Sunday, March 23, 2014

Arab-Asian singer tops the charts in France

This is my English translation of this French articlewhich was written in January. This month her debut album was the #1-selling album in France in its first week of release. 

Indila: This Winter's Surprise Hit
by Eric Bureau

She's everywhere. Hard to turn on the radio without hearing Indila, impossible to watch a music channel without seeing her video for "Dernière Danse" ("Last Dance") in Paris. First solo song and first hit. Number 2 bestselling single behind Pharrell Williams' "Happy", number 1 music video on TV, in addition to 35 million Internet views (as of March 2014).

Even without an album, she still landed her first TV performance on the acclaimed show, Vivement Dimanche ("Can't Wait For Sunday"), invited by an artist who found her song irresistible.

She's everywhere…and nowhere. Elusive. When you do an Internet search for Indila, you'll find virtually no information on her, neither official nor personal. Instead, her collaborations with popular rappers, and the release date of her debut album, February 24. Different websites say she's of Algerian descent, between 26 and 33 years old.

When we meet her in Paris, at Davout studio where she recorded her album with her "musical partner in crime", producer Skalp, she brilliantly sidesteps and eludes questions. "I'm the same age as my music, which is timeless. How old you think I am?" Between 25 and 30. "Okay then I'm between 25 and 30 today," she laughs. "Then we'll see tomorrow." Equally mysterious, her life story. "I'm a true Parisian, born in Paris. A child of the world. My family's heritage is Algerian, but also Cambodian, Egyptian, and Indian. And might I add: my middle name, Indila, comes from my endless love for India."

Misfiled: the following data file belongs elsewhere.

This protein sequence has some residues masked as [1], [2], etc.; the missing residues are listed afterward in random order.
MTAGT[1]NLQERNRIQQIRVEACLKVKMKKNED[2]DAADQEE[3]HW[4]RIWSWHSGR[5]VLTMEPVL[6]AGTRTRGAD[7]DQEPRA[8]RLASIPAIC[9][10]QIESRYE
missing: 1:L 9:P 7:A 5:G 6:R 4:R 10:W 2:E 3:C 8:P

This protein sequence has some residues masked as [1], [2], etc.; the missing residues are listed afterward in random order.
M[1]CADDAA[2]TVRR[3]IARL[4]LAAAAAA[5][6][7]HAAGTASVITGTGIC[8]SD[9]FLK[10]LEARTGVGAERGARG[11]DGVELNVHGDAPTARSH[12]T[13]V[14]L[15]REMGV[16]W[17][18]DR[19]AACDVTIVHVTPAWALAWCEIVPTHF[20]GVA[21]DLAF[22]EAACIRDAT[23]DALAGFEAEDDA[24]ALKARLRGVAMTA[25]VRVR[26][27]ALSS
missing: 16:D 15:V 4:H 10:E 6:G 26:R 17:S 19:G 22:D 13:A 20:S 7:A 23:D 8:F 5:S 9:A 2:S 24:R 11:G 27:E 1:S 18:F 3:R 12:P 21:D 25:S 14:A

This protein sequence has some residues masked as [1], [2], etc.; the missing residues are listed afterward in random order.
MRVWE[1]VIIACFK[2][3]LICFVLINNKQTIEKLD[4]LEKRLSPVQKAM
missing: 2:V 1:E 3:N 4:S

She ends up revealing that she was a tour guide at Rungis Market, the world's largest wholesale food market. She's always loved singing but hasn't formally studied music. In her formative years, she was raised on a diet of Enrico Macias, Michael Jackson, Brel, Edith Piaf, Algerian singers like Warda and Indian ones like Lata Mangeshkar. "Music is like me. No borders or barriers," Indila says in a soft voice, almost childlike, but self-confident. "It's no trouble for me at all to switch from Hip-Hop to adult contemporary."

Her album makes it clear she hasn't always seen the bright side of life. Her song "Last Dance" contains a play on words with "douce souffrances" ("sweet sufferings") and "Douce France" ("sweet France") by Charles Tenet, which she used to sing as a child with her older sister while bicycling. In "Tourner dans le vide" ("persevering amidst emptiness"), her next single, she laments the absence of a loved one, dark-skinned, son of a laborer, and hopes for his return. "Yes, this album talks a lot about the absence of loved ones and the void that it leaves, about memories, but about hopes too, about life passing by too quickly."

Pokerfaced, holding a cup of tea, she also drops this incredible statement: "I'm being born with this album, I didn't exist before. What matters isn't my life, but the story I want to tell the public."

Keeping things simple. For the sake of style? "I don't like to talk much. Even less so about myself," she tells us. "So far, I've been satisfied being in the shadows of the rappers I sing with, that's given me a sense of security." With the success that awaits her, she's going to have to force herself into the spotlight.